• Their actions caused strong international backlash, with other nations upset by the fact that a meeting between a small group of countries could have such a disproportionate effect on the world economy. 
    • The G7 began to announce the agenda for their meetings in advance so that markets could prepare themselves.
    •  However, several countries and individuals still perceive the G7 as an exclusive, closed group.
    • As a result, virtually every summit since 2000 has been met with protests and demonstrations
  • G7 is outdated
    • At the time of their inception, G7 countries were the de facto engines of global economy. Together, they constituted 60% of the global GDP.
    • Its share in global economy has declined to one-third of the global GDP. 
    • Countries such as India, Australia, and South Korea have risen as important powers upholding the key values of G7. Purely on economic terms, countries such as China have also emerged as major powers. 
  • Multilaterals, minilaterals and microlaterals – reduced significance of G7
    • Multilateral – Eg:  A bigger and more inclusive G-20 is present since 1999.
    • Minilaterals – Substantive alliances such as BRICS, TPP, RCEP and QUAD have emerged.
    • Microlateralism–  smaller countries play significant roles in addressing specific challenges with the tacit support of big powers
      • Norway played a pivotal role in clinching the Oslo accords in 1993 to attempt to resolve the vexed Palestine-Israel dispute. 
      • Peace in Lebanon was brokered by the Emir of Qatar, Sheik Hamad bin Khalifa al-Thani in 2008, by bringing together the warring factions and clinching the Doha Agreement. 
      • Jordan’s Aqaba Process and New Zealand’s Christchurch Call have become substantive counterterrorism initiatives after 2015. 
      • Austria created the First Movers Group in 2020 bringing together Australia, Israel, Greece and Singapore for a discussion on pandemic response. 
      • Finland raised more than $3 billion in November 2020 by hosting the Afghanistan Conference.
  • G7 has had a history of overlooking “values
    • for the sake of economic and strategic interests
    • Russia was invited as a member in 1997 converting G7 into G8.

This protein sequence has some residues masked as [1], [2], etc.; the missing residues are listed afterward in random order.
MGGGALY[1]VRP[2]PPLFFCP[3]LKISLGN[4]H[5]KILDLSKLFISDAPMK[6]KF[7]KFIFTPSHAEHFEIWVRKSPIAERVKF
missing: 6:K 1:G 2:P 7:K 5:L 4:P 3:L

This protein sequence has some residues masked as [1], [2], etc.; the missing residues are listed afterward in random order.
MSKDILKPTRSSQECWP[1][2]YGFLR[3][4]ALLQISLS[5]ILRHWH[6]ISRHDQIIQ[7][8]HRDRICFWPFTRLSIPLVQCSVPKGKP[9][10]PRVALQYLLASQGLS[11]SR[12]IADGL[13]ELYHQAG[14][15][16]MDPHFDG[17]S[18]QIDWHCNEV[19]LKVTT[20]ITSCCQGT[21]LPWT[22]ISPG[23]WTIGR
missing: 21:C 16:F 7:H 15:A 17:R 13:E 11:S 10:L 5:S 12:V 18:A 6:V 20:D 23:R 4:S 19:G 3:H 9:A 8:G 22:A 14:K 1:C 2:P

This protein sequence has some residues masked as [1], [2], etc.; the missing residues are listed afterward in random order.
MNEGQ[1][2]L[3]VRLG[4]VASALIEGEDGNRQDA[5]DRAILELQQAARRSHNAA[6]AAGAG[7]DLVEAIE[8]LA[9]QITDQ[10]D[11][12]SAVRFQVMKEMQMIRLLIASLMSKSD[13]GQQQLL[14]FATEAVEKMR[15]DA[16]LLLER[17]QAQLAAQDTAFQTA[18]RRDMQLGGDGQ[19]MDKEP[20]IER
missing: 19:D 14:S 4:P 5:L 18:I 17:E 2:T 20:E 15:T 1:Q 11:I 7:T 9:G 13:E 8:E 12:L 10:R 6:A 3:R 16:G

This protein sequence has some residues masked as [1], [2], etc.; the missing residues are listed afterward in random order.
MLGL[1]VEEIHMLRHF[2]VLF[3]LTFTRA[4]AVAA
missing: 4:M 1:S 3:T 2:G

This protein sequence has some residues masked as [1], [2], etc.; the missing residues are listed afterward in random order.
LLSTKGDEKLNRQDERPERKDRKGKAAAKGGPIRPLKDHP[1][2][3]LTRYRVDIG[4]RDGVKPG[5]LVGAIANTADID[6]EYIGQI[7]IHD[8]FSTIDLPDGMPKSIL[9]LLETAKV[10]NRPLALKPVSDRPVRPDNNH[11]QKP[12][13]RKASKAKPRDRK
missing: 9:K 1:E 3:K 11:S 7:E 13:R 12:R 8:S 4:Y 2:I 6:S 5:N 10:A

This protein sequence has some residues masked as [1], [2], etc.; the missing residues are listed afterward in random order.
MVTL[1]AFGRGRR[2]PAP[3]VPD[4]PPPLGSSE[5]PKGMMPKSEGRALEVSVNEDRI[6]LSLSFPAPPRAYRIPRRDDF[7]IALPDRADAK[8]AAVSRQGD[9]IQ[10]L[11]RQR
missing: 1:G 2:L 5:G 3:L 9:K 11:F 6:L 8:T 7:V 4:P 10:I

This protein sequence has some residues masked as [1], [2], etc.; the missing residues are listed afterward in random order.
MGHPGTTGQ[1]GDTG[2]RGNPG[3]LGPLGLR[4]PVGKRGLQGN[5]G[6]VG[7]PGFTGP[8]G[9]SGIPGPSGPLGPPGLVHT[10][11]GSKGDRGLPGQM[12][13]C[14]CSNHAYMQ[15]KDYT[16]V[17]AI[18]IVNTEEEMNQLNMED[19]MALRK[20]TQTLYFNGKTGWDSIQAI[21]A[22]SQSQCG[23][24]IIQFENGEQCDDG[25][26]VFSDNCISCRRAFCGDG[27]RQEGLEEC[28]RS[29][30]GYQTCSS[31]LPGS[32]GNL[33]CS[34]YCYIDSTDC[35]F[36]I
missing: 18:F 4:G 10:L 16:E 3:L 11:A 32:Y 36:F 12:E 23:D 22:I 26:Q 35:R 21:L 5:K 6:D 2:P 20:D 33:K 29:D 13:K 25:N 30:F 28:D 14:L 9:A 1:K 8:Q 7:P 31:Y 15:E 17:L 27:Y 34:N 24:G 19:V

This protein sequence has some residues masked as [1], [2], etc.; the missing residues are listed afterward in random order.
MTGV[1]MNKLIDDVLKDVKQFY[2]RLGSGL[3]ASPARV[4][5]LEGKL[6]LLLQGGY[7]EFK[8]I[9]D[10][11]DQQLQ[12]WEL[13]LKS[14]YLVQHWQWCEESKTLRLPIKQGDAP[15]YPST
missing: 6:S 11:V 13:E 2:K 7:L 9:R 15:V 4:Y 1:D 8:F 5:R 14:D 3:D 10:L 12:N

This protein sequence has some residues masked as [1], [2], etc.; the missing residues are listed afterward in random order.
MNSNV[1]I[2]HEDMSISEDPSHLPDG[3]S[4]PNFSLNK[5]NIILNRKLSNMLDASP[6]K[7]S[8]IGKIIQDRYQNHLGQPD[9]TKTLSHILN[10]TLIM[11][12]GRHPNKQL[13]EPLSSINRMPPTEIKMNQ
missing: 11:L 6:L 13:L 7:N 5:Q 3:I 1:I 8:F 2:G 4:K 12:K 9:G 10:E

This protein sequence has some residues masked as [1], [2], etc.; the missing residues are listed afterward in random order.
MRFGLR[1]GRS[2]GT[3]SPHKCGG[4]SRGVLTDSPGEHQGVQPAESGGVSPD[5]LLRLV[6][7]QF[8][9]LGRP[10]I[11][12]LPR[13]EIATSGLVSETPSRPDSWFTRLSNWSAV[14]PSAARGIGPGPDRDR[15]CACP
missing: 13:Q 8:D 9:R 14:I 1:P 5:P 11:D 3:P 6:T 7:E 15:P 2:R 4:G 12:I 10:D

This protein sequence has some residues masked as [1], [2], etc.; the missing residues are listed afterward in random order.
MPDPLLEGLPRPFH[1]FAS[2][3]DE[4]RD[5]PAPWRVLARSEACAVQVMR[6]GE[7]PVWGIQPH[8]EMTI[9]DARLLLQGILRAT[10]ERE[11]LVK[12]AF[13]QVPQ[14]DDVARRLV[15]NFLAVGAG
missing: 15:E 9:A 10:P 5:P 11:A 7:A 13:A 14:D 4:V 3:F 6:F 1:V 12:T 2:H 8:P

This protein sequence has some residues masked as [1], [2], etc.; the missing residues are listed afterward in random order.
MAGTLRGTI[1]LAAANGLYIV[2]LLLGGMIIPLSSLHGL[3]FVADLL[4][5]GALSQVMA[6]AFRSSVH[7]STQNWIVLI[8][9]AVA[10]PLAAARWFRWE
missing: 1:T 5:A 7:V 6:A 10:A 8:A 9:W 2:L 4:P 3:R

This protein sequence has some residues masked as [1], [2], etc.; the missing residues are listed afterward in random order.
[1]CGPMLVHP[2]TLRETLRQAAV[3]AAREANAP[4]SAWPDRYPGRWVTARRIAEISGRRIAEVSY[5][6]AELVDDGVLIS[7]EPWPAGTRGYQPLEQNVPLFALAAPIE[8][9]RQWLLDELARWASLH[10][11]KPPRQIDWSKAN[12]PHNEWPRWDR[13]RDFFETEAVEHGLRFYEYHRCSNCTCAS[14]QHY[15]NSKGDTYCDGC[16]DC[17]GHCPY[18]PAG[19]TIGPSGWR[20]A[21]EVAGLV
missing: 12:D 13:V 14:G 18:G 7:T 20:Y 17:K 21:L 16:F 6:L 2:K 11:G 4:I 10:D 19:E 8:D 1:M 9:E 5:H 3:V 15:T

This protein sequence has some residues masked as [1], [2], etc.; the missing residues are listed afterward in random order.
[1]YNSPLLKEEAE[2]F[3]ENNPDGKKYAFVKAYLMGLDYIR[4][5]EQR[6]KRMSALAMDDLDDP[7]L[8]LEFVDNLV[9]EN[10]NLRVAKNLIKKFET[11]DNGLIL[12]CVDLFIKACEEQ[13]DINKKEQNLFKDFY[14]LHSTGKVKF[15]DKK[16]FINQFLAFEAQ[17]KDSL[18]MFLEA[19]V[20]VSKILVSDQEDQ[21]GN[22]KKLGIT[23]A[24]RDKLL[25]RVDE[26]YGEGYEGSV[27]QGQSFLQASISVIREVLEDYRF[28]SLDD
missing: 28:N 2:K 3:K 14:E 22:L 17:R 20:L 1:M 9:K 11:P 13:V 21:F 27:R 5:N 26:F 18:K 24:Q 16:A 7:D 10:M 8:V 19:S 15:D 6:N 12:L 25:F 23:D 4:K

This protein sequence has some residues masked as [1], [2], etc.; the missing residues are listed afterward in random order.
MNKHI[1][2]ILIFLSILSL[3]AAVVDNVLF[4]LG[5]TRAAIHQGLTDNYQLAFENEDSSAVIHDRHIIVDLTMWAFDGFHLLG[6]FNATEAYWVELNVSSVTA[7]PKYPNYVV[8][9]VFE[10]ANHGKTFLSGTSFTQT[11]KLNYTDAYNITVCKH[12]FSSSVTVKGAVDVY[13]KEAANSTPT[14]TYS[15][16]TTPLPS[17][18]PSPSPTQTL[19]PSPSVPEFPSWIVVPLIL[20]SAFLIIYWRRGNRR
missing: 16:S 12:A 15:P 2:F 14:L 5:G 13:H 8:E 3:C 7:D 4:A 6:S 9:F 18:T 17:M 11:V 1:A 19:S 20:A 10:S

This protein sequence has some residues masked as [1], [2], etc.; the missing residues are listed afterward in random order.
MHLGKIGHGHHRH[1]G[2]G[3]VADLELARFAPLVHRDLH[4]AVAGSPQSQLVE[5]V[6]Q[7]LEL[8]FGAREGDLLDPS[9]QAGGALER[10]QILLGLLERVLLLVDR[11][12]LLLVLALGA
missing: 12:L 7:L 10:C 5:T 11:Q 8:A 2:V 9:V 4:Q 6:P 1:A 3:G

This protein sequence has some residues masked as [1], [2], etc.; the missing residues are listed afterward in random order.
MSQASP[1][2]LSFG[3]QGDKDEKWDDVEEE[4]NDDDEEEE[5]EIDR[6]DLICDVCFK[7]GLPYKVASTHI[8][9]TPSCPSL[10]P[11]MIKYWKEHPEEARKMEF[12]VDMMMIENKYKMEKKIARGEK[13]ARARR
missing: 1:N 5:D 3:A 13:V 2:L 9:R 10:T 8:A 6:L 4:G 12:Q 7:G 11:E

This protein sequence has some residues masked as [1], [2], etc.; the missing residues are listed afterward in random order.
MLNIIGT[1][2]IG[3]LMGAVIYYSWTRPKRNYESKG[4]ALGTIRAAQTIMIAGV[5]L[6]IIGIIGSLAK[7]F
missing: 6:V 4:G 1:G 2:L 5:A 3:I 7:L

• But when Russia attacked  Crimea in 2014, the group was forced to expel Russia and return to the G7 nomenclature.
Way forward
  • G7 should reform itself and rechristen as G10 or G11
    • India, Australia and South Korea have been invited to join in the meeting this year- a welcome step.
  • The grouping should uphold values like democracy, freedom and human rights.
    • Because the pandemic has catalysed authoritarian concentration of power in many countries. 
  • A Global Pandemic Radar should be created – as suggested by British PM
    • to strengthen our collective ability to prevent another pandemic and provide early warning of future threats, including by creating a network of surveillance centres.
  • Global Partnership for Education
    • has a target of raising $5 billion for schools in the developing world.
    • The grouping should take the lead because millions of girls around the world are denied an education, holding back the development of entire societies.
Conclusion

All the post-Covid agenda items such as climate protection, healthcare, human-centric development and people-friendly technologies depend on the crucial question of growing democratic deficit and how to address it; G7 should take the lead here and reform itself. Meanwhile for India, the G-7 summit is an opportunity to expand the global dimension of India’s growing partnerships with the US and Europe.

Leave a Reply

Join UNBEATABLES -PMI Batch 2022

Lead by IAS,IPS,IPoS Officers

%d bloggers like this: